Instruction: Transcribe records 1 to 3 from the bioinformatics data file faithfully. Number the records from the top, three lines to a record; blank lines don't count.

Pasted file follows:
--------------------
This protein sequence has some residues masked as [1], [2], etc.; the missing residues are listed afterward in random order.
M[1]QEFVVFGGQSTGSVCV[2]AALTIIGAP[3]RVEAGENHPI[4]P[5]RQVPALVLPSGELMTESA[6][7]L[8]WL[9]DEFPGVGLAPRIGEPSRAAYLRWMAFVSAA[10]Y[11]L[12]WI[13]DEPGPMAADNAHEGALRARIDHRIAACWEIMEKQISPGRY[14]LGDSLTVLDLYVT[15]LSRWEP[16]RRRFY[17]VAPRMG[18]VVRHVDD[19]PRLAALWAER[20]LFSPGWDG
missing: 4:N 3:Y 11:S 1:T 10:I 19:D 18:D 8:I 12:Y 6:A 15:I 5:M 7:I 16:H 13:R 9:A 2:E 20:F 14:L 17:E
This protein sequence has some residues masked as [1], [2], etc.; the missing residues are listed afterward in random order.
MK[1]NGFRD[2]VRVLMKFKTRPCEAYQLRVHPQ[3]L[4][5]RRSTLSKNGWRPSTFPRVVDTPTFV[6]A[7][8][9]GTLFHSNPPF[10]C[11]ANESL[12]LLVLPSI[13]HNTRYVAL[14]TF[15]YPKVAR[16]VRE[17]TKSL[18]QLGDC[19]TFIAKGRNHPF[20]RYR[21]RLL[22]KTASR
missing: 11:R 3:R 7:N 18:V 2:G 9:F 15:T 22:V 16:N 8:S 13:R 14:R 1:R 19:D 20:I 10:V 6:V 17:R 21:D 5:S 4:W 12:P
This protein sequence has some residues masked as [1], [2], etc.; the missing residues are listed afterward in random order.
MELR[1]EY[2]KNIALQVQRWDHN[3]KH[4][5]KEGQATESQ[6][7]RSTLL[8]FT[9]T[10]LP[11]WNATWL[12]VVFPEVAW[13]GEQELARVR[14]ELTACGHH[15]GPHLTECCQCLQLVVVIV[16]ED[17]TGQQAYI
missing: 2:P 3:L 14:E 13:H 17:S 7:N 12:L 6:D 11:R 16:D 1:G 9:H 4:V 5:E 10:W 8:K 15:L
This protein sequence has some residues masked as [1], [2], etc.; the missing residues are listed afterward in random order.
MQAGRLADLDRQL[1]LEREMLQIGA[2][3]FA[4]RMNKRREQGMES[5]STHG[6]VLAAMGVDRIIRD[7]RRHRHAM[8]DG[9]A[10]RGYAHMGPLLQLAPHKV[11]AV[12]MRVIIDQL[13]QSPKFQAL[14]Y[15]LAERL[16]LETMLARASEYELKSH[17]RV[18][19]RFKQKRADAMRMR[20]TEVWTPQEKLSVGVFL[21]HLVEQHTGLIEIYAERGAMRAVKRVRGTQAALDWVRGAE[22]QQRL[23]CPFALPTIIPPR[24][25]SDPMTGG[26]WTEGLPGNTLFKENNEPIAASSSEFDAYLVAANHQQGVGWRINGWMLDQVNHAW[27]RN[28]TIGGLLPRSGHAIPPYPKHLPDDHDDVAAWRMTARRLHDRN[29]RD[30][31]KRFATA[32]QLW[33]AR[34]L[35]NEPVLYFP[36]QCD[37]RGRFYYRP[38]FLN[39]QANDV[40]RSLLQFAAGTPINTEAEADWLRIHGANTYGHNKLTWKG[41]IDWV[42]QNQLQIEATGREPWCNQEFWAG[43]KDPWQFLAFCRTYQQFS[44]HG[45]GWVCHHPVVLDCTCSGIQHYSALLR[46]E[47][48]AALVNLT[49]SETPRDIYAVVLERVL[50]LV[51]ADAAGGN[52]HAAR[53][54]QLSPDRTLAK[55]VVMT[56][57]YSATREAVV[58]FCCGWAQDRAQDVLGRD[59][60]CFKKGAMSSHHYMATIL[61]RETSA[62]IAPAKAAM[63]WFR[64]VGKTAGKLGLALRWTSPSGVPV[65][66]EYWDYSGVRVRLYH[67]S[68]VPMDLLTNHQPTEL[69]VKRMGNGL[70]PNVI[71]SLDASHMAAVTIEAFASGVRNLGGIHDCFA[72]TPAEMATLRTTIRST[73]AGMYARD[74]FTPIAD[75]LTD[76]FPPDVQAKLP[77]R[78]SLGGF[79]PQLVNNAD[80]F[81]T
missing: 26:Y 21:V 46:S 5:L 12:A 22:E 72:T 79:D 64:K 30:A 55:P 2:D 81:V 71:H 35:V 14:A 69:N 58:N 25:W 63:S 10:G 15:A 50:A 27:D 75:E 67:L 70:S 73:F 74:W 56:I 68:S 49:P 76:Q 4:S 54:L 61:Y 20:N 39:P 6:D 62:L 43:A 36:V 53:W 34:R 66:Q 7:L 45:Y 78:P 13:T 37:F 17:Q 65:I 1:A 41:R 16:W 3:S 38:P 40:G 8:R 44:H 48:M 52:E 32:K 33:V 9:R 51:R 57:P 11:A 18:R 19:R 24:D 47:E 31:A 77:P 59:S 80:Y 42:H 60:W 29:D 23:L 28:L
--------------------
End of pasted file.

This protein sequence has some residues masked as [1], [2], etc.; the missing residues are listed afterward in random order.
M[1]QEFVVFGGQSTGSVCV[2]AALTIIGAP[3]RVEAGENHPI[4]P[5]RQVPALVLPSGELMTESA[6][7]L[8]WL[9]DEFPGVGLAPRIGEPSRAAYLRWMAFVSAA[10]Y[11]L[12]WI[13]DEPGPMAADNAHEGALRARIDHRIAACWEIMEKQISPGRY[14]LGDSLTVLDLYVT[15]LSRWEP[16]RRRFY[17]VAPRMG[18]VVRHVDD[19]PRLAALWAER[20]LFSPGWDG
missing: 4:N 3:Y 11:S 1:T 10:I 19:D 18:D 8:I 12:Y 6:A 15:I 5:M 7:I 16:H 13:R 9:A 2:E 20:F 14:L 17:E
This protein sequence has some residues masked as [1], [2], etc.; the missing residues are listed afterward in random order.
MK[1]NGFRD[2]VRVLMKFKTRPCEAYQLRVHPQ[3]L[4][5]RRSTLSKNGWRPSTFPRVVDTPTFV[6]A[7][8][9]GTLFHSNPPF[10]C[11]ANESL[12]LLVLPSI[13]HNTRYVAL[14]TF[15]YPKVAR[16]VRE[17]TKSL[18]QLGDC[19]TFIAKGRNHPF[20]RYR[21]RLL[22]KTASR
missing: 11:R 3:R 7:N 18:V 2:G 9:F 15:T 22:V 16:N 8:S 13:R 14:R 1:R 19:D 20:I 10:V 6:V 17:R 21:D 5:S 4:W 12:P
This protein sequence has some residues masked as [1], [2], etc.; the missing residues are listed afterward in random order.
MELR[1]EY[2]KNIALQVQRWDHN[3]KH[4][5]KEGQATESQ[6][7]RSTLL[8]FT[9]T[10]LP[11]WNATWL[12]VVFPEVAW[13]GEQELARVR[14]ELTACGHH[15]GPHLTECCQCLQLVVVIV[16]ED[17]TGQQAYI
missing: 2:P 3:L 14:E 13:H 17:S 7:N 12:L 6:D 11:R 16:D 1:G 9:H 4:V 5:E 10:W 8:K 15:L